Hi, my name is Rustam
Next time you’re visiting BMW-world and you want to take a fun break, you can come and watch me mix drinks and balance trays, as I recently started working at one of the restaurants of Feinkost Käfer, as their new restaurant specialist trainee.
Originally, I’m from Afghanistan, but I have been living in Munich now for about three years.
Even though I left my home country with a completed apprenticeship and a good high school diploma, there was a long time when I wasn’t allowed to do anything here in Germany. A time, that lasted far too long.
Lacking German skills, missing papers and the working permit that seemed to be so far out of reach – there where many, many things that kept me away from doing work and feeling useful.
Motivation has never been the problem though. To only sit around all day and have nothing to do was unbearable for me. Being hindered from providing for myself and having to rely on the support of others is not a nice feeling for me. It was a feeling that I was wasting my potential. A feeling that made me ask myself:
Is this what I came here for?
No. I came to Germany to build a safe and steady future. That‘s what I’ve always wanted, from the beginning on.
Now, thanks to Turning Tables and my apprenticeship at Feinkost Käfer, I am finally walking towards this goal with big, firm steps. How, why and in which way, is what I am going to tell you over the next weeks in this blog.
Back in Afghanistan
I grew up in Tagab, a city in the east of Afghanistan.
For 12 years I went to high school, completed my A-level exams and graduated. Afterwards I started an apprenticeship to become an electrician, consisting of one and a half years of school and a six months long internship in an organisation. Both of these educational paths I finished with great success, and was incredibly proud to own not only one, but two important diplomas.
At the same time I supported my dad at work. He’s a doctor and owns his own medical practice, but also operates a pharmacy, located right beside the office. Medicine has always interested me, and so he taught me many things. That way, I was able to help him out in the pharmacy regularly. Being in touch with costumers was something I really enjoyed doing, and if I had never left Afghanistan, I guess I would have taken over the pharmacy at some point.
At home I was living the life of a young, respectable man; I even had a driver’s license and owned my own car!
If I think about it, I realize that my life seemed promising and hopeful. I enjoyed the financial resources, the education and the family support required to pursue a bright future.
There was only one problem: The war that has been going on in my country for the last 40 years.
Where I grew up, destruction and misery have become so normal and mundane that I couldn’t even imagine how life in a peaceful country could feel like.
When I became older however, I also became aware of the dimensions to which this war kept me away from any normality in my life.
And that it was absolutely unrealistic to be hoping for this war to end any time soon.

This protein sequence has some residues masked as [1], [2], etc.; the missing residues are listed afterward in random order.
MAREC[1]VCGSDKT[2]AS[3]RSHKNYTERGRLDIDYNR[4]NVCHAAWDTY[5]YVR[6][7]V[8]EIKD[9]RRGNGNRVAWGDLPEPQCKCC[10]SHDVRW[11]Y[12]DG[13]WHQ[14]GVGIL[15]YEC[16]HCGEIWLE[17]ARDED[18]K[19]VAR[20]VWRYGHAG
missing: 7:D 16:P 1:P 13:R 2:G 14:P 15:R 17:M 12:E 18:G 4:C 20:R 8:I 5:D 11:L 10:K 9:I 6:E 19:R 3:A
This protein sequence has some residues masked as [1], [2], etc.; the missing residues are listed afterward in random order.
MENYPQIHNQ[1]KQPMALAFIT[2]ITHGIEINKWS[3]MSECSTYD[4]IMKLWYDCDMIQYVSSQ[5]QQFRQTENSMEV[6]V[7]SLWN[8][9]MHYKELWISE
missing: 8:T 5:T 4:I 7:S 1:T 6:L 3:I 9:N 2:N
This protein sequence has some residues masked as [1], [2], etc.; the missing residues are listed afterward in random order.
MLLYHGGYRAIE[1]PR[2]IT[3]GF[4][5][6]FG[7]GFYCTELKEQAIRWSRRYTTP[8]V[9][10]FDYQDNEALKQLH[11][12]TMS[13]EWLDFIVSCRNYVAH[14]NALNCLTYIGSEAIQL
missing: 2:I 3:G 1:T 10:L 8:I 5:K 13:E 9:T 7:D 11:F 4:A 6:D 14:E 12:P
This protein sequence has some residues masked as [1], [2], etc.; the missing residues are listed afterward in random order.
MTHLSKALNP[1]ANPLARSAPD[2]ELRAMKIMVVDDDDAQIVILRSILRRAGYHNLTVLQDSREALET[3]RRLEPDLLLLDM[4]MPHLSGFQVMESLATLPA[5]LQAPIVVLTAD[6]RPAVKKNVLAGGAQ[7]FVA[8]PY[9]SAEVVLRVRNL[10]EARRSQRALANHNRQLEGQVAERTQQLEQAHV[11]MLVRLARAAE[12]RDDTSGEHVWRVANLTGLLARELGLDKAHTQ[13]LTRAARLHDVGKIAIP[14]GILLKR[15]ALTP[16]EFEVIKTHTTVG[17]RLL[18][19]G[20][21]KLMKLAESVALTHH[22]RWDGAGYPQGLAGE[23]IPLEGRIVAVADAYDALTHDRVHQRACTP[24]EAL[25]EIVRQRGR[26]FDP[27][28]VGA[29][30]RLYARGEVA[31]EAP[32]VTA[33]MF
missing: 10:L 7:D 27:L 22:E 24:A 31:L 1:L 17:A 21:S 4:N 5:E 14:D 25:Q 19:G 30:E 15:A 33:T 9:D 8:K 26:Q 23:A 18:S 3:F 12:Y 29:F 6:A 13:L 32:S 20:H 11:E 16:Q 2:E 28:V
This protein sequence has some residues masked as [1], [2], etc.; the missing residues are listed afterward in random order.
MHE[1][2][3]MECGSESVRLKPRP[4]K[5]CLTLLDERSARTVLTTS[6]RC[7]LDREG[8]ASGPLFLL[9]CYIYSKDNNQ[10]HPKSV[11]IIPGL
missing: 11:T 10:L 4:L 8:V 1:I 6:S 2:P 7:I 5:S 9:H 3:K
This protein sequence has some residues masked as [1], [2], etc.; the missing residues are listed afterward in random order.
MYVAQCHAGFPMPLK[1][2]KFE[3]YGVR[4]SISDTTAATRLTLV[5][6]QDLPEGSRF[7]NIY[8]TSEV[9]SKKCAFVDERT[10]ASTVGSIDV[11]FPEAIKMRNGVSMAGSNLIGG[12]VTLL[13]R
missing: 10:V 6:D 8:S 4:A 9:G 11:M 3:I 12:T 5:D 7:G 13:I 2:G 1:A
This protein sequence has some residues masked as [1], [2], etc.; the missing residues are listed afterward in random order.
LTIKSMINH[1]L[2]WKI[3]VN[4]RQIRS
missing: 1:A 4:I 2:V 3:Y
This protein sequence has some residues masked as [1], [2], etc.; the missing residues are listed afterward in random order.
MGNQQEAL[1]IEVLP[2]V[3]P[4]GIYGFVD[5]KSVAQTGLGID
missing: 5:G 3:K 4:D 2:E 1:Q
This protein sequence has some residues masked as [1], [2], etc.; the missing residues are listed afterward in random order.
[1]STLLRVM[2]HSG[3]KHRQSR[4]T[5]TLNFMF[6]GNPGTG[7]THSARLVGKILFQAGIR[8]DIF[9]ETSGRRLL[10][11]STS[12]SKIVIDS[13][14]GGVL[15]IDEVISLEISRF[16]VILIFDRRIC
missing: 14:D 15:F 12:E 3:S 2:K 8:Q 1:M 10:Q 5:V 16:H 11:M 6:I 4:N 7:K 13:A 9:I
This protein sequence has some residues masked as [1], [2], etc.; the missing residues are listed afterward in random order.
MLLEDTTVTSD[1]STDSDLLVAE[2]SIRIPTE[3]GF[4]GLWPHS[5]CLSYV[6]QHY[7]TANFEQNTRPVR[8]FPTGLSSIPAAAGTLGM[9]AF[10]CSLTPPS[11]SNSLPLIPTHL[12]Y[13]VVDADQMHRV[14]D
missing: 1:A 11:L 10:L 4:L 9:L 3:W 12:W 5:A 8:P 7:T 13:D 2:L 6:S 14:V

That, if I ever wanted to live a safe life, I would have to leave Afghanistan.
I didn’t have a choice.
And so I left.
For 41 days I travelled, until I finally arrived in Germany in January 2016 alone as my family couldn’t follow. My dad was very much needed at home as a doctor and my mum neither wanted, nor felt like she actually could leave him. The same was true for my four brothers. All of them had already married and were living a structured life in Afghanistan, together with their wives and kids. They were too scared to leave their homes behind. Scared, to lose everything. Besides that, they couldn’t even afford to flee with that many people.
For me, there were fewer things holding me back. I was in a situation, where I could still choose where I was going to start my own life and set the groundwork for my future family.
The answer I knew as sure as one can be. I wanted to do all of this in a country where I didn’t have to fear for my life or the lives of my kids every minute of every day.
Nevertheless, when I left, it felt like I left two mothers behind. Because for me, my home country Afghanistan is like a second mother that formed me to be who I am today too.
My future with perspective
How would my future have looked like in Afghanistan?
I guess I would have continued my career as an electrician and aimed towards pursuing a master. Or I might have taken over my father’s pharmacy.
However, the chance that I would have gotten hit by a bomb on my way to work, the bakery or while having dinner with my family at home would have been just as likely. Just like it happened to my brother, who was incredibly lucky and survived with only a few injuries.
The truth is, I have no idea how my life in Afghanistan would have looked like these last years. But one thing is for sure: It would have never been up to me, and only me. That’s different here.
For the first time in my life I feel like I can shape my own future. It’s in my own hands.
No soldiers, bombs or missiles who hinder me from doing what I want to do and achieving what I want to achieve.
An extended thank you to our sponsors, UNO-Flüchtlingshilfe, PIMCO foundation and Referat für Arbeit der Landeshauptstadt München: Münchner Beschäftigungs- und Qualifizierungsprogramm (MBQ), who made the Step-IN program possible.